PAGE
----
The plan was presented to the MVC land use planning subcommittee earlier this month and was approved by a 4-0 vote following a brief discussion. But the full commission was less supportive of the plan last week.
A review of the video tape of the meeting shows that Chris Murphy said he supported holding a public hearing on the matter. “There has been a miniscule amount of input on this subject . . . I support opening this to the public,” Mr. Murphy said.
Chairman Douglas Sederholm questioned whether $1.8 million was an adequate price to pay to in lieu of three lots for affordable housing. “This sounds like a lot of money, but consider the nature of this project; the building lots all come with nonmembership to this fancy-fancy club,” he said.
Sean Murphy, an attorney representing the Field Club, said the $1.8 million would allow the town affordable housing committee to create five or six affordable housing units.
“As you know it often takes people time to get the financing and build their homes . . . the intent here is to place five or six families into housing immediately,” he said.
Some commissioners agreed.
“This is about affordable housing, pure and simple, and if they can do more with the money this way then I support it,” said commissioner Peter Cabana. “We want people who are already part of the community to stay here.”
Mr. Murphy suggested the commission’s position may cause his client to have second thoughts about the deal.
“If the commission does vote for a public hearing, my client will probably withdraw [this offer], unless the town pursues this aggressively . . . this is something that works for them, but it’s only a borderline economic benefit . . . this is what the town of Edgartown wants, but it is likely my client will withdraw and you will wind up with three pieces of raw land rather then six families placed in homes. That’s a decision you can make,” the attorney said.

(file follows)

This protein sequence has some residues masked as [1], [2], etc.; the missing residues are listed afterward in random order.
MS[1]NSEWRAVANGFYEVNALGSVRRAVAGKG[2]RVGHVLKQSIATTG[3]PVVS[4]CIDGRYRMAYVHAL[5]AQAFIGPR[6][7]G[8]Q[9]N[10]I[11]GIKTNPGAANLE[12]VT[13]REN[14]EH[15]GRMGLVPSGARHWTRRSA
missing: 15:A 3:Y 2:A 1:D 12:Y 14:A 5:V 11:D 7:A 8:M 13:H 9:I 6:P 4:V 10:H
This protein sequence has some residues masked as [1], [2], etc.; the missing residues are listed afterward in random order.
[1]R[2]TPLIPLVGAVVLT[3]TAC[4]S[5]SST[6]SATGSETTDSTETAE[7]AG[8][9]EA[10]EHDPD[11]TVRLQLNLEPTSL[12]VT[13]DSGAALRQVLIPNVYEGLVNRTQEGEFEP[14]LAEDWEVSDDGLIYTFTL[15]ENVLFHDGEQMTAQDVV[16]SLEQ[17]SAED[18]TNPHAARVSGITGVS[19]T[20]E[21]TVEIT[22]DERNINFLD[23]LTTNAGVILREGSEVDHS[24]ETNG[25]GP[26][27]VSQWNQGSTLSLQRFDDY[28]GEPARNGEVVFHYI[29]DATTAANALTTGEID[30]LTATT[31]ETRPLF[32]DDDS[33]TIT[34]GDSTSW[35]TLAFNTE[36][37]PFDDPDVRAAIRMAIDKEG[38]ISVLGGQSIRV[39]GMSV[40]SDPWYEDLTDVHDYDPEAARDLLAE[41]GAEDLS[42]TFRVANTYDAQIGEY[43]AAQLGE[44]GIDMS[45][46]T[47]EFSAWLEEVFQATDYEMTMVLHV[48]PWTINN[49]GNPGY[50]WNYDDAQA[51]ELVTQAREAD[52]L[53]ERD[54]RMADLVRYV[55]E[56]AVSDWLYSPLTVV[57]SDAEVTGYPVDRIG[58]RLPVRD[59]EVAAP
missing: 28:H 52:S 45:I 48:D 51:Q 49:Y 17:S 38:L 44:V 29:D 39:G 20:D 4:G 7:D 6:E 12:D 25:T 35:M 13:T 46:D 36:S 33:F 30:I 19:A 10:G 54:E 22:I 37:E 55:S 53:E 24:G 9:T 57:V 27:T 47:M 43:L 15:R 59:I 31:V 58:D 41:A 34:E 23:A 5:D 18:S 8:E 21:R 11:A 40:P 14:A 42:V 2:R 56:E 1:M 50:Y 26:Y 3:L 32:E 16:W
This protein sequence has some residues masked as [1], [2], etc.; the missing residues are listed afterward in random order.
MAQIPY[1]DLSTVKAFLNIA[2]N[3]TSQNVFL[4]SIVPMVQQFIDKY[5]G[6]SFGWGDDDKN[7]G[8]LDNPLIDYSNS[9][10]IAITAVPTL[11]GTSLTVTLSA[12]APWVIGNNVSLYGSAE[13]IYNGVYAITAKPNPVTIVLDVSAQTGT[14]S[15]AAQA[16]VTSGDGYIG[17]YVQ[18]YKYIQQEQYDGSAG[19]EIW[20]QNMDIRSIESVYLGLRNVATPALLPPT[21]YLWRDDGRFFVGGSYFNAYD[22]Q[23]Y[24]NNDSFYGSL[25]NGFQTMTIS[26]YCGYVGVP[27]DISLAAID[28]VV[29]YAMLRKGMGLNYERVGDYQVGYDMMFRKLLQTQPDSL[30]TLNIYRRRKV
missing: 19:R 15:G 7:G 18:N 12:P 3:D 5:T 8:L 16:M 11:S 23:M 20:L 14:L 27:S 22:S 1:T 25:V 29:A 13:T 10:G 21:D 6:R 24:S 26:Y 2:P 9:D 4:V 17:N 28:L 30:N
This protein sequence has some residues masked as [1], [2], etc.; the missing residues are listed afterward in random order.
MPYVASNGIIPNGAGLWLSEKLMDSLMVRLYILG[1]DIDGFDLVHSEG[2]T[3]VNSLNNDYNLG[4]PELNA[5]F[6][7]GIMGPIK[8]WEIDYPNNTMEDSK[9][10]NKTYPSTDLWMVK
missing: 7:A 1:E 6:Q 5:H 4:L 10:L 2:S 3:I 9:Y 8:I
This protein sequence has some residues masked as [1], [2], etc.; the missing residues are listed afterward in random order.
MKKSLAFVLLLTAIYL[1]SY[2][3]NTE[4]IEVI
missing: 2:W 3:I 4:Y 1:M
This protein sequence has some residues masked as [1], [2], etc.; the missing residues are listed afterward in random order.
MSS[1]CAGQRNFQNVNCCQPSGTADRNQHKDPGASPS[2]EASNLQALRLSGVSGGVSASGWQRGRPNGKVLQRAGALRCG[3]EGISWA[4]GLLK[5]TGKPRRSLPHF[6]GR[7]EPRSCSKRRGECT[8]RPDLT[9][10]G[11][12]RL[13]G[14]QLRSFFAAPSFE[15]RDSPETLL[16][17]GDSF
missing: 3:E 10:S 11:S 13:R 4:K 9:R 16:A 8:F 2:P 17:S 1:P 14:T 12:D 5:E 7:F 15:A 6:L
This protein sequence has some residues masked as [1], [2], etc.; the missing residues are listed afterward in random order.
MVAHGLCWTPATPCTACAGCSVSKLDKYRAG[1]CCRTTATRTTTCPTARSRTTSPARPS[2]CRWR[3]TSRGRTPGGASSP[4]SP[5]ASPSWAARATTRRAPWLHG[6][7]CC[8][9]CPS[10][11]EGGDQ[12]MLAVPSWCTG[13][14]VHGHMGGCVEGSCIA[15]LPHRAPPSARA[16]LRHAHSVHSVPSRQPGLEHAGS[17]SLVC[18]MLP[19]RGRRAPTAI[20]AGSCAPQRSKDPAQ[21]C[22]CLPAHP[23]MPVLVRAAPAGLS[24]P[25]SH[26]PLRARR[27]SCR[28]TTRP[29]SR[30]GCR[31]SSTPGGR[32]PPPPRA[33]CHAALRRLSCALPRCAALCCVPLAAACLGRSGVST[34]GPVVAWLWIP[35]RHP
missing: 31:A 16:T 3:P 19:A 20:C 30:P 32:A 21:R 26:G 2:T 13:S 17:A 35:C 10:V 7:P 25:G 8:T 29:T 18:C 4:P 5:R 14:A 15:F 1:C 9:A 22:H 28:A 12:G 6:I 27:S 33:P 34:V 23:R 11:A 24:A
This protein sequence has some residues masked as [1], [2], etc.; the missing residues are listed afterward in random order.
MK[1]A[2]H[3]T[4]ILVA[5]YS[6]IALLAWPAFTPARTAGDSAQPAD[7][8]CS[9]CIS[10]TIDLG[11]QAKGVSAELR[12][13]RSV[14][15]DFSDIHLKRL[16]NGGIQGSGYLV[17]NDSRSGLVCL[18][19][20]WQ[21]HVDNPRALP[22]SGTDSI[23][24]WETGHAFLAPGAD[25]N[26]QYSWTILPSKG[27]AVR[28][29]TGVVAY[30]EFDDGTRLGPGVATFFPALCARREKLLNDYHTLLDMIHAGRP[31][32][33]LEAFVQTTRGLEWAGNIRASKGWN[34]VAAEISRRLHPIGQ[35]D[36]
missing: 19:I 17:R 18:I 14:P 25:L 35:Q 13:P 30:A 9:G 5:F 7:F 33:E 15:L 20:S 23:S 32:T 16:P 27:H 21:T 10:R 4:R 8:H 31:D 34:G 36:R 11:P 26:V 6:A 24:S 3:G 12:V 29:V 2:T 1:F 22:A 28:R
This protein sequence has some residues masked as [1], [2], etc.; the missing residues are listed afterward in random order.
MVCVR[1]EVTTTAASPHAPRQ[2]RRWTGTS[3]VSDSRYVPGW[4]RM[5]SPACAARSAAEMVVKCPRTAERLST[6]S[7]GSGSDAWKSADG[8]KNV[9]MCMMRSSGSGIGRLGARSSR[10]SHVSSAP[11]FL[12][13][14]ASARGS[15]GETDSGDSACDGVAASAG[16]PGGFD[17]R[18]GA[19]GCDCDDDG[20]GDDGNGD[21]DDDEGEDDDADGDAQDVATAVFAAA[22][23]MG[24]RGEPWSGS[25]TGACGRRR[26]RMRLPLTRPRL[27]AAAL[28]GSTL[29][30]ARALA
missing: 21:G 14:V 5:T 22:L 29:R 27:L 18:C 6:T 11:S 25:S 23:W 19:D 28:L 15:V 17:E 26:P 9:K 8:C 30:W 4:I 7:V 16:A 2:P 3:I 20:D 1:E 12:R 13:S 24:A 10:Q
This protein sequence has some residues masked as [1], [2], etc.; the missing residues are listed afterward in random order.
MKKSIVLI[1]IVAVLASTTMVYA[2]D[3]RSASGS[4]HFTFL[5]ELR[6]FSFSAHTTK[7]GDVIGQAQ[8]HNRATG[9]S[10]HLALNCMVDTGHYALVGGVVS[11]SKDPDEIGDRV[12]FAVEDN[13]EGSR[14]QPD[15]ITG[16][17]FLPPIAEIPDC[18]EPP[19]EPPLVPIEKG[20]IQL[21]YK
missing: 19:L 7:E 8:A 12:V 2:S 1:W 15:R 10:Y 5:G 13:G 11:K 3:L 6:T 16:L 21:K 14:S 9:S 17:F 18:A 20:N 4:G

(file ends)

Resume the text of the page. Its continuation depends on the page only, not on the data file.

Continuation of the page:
But in the end the vote was 6-4 to hold the hearing. Linda Sibley, Chris Murphy, Susan Shea, Mr. Orleans, Mr. Woodruff and Mr. Sederholm voted yes; John Breckenridge, Richard Toole, Jim Powell and Mr. Cabana voted no.
Yesterday members of the Edgartown affordable housing committee came before the town selectmen to voice their disapproval. Selectmen said they stand behind the housing committee, and voted to write a letter to the commission.
Housing committee members said they will draft their own letter of complaint.
Committee chairman Janet Hathaway said she was personally reassured at a previous commission meeting that the agreement would be ratified by the commission.
“What happened between June 30 and now?” she asked. “We took 18 months on this decision. We feel like the rug’s been pulled out from under us.”
Mr. Donaroma agreed. “I was proud of the progress you made,” he said. “There’s nothing good about dragging this out. Our town is completely unanimous on this.” He continued:
“At the end of the day this has to happen. When I was on the commission we used to often say we’re not here to social engineer. Maybe things have changed.”
As of yesterday, a date for the public hearing had not been set.